What does a Purchasing Coordinator do?

A purchasing coordinator’s main responsibility is to purchase goods and services for his or her company or organization. Identifying and researching potential suppliers, preparing requests for proposals (RFP), reviewing proposals, and negotiating prices and terms are all examples of this. Purchasing coordinators receive requests for specific products or services that the company requires, and then obtain price quotes for those items. They create and place purchase orders with suppliers, as well as track orders to make sure they are delivered.

For organizations, receiving products and services on time is critical, particularly for manufacturers who rely on suppliers to deliver parts so they can build their own products. When shipments are late, the purchasing coordinator must ensure that suppliers deliver on time and resolve issues with suppliers. Purchasing coordinators also deal with issues such as damaged items, inferior products, and other issues that arise when purchase orders are delivered. Working in this position can sometimes require extensive travel to supplier locations, particularly when researching suppliers and negotiating contracts. Purchasing coordinators are frequently expected to assist their organizations in lowering costs negotiating better contracts and prices with vendors.

Purchasing coordinators may buy products and services for their own organizations or to resell wholesale or retail items. A purchasing coordinator at a large company with many purchasing employees may be in charge of specific aspects of purchasing, such as developing RFPs or placing orders. In smaller businesses, the purchasing coordinator may be in charge of all aspects of the procurement process. In small businesses, the purchasing function may be one of several roles held the same person.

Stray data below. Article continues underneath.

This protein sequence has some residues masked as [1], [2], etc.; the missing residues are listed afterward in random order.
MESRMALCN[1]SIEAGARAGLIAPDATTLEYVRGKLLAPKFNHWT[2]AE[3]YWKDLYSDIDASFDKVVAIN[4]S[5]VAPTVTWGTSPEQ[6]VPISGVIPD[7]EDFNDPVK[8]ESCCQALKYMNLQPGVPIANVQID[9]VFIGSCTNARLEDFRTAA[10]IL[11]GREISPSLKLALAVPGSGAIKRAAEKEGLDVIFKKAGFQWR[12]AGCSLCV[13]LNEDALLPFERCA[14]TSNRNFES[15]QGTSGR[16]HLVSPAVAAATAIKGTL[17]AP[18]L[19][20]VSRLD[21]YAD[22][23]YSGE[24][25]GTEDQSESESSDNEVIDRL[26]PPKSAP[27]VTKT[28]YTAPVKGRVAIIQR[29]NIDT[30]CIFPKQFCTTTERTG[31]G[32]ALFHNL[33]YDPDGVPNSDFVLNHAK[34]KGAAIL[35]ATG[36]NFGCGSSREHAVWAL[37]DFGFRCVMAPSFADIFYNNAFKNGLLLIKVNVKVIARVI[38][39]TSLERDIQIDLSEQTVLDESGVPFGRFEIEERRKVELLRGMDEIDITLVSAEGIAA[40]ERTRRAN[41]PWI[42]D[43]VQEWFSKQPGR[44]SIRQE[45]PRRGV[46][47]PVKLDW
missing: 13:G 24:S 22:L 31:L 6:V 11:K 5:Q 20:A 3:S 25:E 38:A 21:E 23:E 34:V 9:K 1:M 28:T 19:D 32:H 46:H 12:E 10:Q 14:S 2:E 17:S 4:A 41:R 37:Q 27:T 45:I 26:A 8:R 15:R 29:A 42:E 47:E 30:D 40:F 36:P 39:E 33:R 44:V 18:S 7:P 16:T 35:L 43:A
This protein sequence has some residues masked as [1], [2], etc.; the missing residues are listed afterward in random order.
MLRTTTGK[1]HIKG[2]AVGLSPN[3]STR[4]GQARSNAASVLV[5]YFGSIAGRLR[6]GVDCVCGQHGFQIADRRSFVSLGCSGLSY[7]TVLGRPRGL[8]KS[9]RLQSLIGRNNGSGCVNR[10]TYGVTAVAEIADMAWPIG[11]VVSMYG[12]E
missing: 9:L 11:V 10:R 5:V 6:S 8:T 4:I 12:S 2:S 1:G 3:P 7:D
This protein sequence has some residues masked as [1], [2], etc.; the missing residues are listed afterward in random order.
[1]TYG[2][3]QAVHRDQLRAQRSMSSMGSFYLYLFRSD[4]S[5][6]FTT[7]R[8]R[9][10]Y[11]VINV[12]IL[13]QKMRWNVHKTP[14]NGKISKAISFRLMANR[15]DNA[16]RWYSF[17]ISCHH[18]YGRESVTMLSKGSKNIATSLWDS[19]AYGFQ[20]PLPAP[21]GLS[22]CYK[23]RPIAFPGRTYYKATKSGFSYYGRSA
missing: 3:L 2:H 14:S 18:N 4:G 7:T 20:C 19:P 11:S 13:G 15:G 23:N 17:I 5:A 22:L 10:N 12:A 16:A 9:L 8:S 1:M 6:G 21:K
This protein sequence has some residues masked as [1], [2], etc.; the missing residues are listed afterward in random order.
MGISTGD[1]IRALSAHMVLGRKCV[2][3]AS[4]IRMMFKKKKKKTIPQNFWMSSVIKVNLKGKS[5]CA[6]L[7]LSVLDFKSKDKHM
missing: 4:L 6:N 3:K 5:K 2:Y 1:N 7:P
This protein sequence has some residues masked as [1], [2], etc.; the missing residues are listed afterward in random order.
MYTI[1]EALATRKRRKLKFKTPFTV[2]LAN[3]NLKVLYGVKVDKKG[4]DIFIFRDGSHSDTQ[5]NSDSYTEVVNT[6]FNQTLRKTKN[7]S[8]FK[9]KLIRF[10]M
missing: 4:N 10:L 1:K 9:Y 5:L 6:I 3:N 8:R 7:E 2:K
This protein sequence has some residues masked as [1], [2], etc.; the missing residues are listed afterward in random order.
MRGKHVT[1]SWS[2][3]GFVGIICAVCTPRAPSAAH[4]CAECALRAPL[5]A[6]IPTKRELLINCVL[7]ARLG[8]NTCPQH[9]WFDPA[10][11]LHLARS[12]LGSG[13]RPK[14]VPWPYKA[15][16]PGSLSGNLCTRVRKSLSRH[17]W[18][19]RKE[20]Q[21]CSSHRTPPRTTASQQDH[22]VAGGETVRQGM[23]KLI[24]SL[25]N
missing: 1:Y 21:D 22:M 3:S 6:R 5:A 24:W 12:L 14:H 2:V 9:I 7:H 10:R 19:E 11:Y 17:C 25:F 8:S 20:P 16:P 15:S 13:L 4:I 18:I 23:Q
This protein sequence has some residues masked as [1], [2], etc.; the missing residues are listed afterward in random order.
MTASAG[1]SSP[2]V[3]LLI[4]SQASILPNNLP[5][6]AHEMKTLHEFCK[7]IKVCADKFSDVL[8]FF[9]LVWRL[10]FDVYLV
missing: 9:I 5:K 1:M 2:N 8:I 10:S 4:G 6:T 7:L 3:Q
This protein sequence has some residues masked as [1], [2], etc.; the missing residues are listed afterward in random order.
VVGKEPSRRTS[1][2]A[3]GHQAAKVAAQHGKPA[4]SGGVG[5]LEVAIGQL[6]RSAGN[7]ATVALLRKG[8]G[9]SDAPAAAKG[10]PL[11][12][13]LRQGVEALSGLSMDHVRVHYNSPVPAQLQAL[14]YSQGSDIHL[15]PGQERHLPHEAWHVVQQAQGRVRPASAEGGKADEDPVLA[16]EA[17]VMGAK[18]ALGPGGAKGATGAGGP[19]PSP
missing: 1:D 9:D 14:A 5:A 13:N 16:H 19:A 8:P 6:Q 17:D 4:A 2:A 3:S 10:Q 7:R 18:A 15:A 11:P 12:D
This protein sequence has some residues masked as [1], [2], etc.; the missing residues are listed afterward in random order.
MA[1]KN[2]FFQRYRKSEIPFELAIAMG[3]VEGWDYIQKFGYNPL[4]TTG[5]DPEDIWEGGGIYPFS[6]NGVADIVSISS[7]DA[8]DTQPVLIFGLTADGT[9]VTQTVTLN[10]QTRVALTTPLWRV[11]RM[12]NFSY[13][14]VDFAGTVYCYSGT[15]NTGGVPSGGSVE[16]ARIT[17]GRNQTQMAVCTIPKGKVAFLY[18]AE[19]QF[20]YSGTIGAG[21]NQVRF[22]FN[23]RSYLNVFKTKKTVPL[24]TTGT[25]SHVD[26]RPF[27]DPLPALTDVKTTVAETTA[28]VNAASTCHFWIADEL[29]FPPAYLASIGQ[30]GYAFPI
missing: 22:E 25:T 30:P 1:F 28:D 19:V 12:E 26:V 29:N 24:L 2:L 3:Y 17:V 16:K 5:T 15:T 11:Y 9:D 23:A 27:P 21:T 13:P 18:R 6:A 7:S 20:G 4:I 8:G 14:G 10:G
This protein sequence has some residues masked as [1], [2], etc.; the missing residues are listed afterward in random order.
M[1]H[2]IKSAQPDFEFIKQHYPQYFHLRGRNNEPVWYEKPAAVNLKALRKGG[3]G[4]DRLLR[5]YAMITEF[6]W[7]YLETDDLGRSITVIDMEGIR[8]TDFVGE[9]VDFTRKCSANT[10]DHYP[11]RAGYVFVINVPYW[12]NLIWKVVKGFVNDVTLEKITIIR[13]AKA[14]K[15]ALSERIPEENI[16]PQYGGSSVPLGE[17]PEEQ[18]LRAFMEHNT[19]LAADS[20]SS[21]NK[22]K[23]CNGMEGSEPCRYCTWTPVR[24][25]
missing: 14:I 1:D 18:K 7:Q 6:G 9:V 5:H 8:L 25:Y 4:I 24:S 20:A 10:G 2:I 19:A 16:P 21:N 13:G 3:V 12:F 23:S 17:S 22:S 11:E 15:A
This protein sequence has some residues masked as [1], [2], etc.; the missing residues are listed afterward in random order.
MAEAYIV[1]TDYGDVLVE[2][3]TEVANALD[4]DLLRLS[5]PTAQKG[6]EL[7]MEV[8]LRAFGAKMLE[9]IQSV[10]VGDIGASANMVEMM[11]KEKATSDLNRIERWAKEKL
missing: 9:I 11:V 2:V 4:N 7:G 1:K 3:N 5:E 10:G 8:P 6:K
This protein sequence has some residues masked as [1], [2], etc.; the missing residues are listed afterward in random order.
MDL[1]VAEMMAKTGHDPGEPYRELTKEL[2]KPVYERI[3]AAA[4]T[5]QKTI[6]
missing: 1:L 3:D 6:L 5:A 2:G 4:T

Another aspect of the purchasing coordinator’s job is managing inventory for the company or organization, which may entail using computer databases to track inventory levels. Managing inventory levels can include forecasting when and how much to buy. Purchasing coordinators also create purchasing-related status reports and presentations. They might also be tasked with figuring out how to make purchasing processes and procedures better. The purchasing coordinator’s role may also include documenting processes and procedures.

Purchasing coordinators are also known as buyers, purchasing agents, and other similar terms. Depending on the employer’s requirements, a purchasing coordinator can have anywhere from a high school diploma to a bachelor’s degree. Purchasing coordinators must have strong communication skills to negotiate contracts, a strong analytical ability to choose suppliers and review contractual terms, and strong decision-making abilities. It’s also beneficial to be comfortable working with numbers and to have good computer skills.